It’s time the Boston Red Sox ban the practice of allowing each player to stroll to the plate with a five-second snippet of his favorite unintelligible rap song blaring over loudspeakers. In its place, I suggest we hear the disembodied voice of the official Red Sox announcer reciting a slogan or motto of the player’s choosing. Five seconds of rap or smarmy country (another option, as I recall from last season) is just enough time to irritate us fans, but not quite long enough for us to identify the offending “melody.” Contrast this with adages, which can be fully stated as the player ambles up, spits onto his gloves, and adjusts his helmet several thousand times. Just imagine the Fenway PA announcer (do they have a permanent replacement for Carl Bean yet, for crying out loud?) saying, “The abilities of man must fall short on one side or the other, like too scanty a blanket when you are abed.” This would be an apt proverb for many a professional ballplayer, who can make acrobatic catches in center field but can’t hit their own weight.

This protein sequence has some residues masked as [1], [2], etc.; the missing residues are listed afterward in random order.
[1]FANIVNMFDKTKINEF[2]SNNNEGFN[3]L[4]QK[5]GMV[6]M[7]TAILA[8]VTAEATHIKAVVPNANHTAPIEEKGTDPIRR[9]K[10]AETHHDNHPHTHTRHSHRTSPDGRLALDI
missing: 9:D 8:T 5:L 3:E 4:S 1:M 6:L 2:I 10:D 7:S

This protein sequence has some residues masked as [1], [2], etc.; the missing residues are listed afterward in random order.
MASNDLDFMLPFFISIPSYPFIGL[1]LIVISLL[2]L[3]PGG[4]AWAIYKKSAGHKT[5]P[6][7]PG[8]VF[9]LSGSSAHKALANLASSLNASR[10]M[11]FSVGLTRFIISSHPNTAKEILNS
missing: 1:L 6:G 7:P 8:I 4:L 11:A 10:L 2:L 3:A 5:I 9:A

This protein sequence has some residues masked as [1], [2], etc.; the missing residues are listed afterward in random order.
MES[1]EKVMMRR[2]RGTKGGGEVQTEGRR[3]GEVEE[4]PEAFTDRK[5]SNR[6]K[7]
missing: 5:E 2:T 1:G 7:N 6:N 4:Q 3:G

As I muse on this idea, I quickly come to see that the scheme would fall under the evil spell of American corporations, which would pay players huge sums to use their ad slogans when they do the amble/spit/helmet adjust thing. Here comes Big Papi, swaggering up, and the next thing you know Carl Bean’s replacement is saying “AT&T: Rethink Possible.”
To make the upcoming season a little more interesting, Major League Baseball could require that each player devise his own slogan; fans can then vote for their favorite during All Star balloting, with the winning slogan being cast in bronze and installed in a new "Slogan Wing" at the Baseball Hall of Fame.